Choose a product that has visibly evolved over a period of time — at least 50 years. For the next 6 days, draw one version of that product each day, starting with the oldest version. When you finish you’ll have six sketches, showing 6 different steps in the product’s evolution.
Use photographs or real-life products for reference. Each version should be noticeably different from the previous versions. Don’t worry about making sure they’re perfectly spaced throughout history, or arranged in perfect order. This is drawing practice, not a history report.
Can’t decide on a product? Try one of these:
- Telephones (wired and wireless)
- Sofas (or chairs…or desks)
- Drills (hand cranked and motorized)
- Microphones (and megaphones)
There’s nothing special about these products, they’ve just changed a lot since they were first invented.
If you’re having trouble finding different versions of the product, try these search strategies:
- Search by design style (Victorian, art deco, streamline, pop-u-luxe, modern, Bauhaus, postmodern, etc)
- Search by decade
- Search for the evolution or timeline of your product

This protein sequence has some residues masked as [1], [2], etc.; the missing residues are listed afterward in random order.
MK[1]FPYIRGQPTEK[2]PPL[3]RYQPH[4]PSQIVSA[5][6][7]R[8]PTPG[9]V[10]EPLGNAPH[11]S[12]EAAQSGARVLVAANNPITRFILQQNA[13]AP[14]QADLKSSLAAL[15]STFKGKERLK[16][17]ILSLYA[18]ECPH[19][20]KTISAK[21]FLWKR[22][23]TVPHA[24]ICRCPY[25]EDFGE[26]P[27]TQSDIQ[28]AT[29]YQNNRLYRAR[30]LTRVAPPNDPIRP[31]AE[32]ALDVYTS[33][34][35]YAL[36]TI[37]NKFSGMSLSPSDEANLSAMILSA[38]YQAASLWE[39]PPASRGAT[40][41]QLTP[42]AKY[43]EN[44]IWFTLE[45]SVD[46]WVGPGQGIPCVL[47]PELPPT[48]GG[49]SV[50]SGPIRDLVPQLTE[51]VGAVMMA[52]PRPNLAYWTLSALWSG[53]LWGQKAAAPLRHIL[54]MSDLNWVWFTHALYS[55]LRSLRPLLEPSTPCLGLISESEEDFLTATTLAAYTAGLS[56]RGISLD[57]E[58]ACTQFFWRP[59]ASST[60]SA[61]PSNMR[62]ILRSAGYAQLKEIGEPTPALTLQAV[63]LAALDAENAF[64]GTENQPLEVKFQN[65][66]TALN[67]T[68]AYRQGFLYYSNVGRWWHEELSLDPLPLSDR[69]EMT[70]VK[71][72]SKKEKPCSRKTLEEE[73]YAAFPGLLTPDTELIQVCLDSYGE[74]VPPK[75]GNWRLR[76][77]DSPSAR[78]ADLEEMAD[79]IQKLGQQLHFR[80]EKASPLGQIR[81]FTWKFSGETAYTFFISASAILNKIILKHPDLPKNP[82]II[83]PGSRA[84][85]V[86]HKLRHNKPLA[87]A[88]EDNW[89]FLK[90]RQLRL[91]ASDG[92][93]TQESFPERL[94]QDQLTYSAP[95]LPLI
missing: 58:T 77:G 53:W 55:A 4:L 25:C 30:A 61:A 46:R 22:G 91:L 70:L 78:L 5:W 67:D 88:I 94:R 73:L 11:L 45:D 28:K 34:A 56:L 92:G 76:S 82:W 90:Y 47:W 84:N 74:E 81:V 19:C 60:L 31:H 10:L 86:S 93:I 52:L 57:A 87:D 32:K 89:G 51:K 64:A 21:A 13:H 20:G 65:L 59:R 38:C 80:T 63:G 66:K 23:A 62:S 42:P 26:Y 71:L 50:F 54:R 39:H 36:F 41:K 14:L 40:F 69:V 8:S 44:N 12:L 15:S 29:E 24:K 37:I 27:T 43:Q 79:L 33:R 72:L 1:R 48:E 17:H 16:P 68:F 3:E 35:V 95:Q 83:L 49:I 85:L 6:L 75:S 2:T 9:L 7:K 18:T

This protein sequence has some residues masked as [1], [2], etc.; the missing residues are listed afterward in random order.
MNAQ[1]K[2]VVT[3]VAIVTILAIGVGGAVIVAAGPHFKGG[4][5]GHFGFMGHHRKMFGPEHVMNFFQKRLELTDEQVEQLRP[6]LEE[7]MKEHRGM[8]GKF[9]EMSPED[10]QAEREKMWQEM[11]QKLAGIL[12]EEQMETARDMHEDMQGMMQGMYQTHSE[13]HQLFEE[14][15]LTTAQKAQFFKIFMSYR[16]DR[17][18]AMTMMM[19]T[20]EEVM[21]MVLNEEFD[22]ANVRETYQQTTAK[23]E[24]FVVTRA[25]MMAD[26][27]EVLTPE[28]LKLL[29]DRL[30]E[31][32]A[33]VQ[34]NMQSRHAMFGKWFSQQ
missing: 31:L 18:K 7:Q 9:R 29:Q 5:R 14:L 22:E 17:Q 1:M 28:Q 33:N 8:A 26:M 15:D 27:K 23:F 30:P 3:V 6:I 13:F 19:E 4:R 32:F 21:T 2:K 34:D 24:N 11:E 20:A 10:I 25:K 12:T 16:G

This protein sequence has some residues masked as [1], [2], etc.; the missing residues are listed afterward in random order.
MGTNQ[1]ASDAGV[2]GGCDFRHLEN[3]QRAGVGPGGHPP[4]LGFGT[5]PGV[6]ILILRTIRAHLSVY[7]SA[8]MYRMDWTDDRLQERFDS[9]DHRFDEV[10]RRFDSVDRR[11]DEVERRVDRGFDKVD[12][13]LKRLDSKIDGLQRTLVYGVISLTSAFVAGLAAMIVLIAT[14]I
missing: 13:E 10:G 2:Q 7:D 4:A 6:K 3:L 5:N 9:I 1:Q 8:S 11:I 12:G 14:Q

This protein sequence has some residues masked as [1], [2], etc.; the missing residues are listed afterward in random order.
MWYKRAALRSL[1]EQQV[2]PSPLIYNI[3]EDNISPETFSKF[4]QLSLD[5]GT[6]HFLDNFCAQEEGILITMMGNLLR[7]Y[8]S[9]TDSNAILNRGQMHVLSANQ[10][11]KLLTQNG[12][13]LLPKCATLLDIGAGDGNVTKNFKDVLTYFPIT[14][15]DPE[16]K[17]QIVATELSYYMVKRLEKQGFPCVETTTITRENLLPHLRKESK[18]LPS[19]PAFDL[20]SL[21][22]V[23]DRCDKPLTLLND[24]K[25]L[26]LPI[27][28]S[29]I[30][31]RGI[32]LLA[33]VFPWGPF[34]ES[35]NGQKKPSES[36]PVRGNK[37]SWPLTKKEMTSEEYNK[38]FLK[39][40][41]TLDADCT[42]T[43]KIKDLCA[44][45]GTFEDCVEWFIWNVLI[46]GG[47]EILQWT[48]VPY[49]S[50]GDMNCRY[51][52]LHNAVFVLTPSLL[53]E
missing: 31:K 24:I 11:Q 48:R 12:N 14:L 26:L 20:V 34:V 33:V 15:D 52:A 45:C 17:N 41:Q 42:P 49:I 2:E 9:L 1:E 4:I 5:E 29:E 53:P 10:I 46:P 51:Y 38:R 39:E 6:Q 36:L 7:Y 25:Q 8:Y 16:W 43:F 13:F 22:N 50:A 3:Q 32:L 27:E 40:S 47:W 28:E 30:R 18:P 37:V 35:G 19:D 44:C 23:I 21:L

Daily Sketch Prompts
Pick one sketch prompt and do one 20-30 minute sketch every day, 6 days a week. Then take a day off and start again with the next weeks’ post. New sketch prompts will appear every Monday throughout the summer. Each week will have 6 sketch prompts that focus on a theme. This week’s theme, for example, is “Evolution of a Product.”
These daily sketch prompts are intended for industrial design students, so you’ll see a lot of products and a few people (for user experience sketches). That doesn’t mean you have to be a industrial designer to participate. If the prompts help you sketch every day, then please join in!
Later this week, I’ll start posting additional articles about daily sketching, with topics like “What to do when you get stuck,” and “How to practice specific skills.” My goal is to post those once a week, but they may take a little bit longer than that. So check back every few days.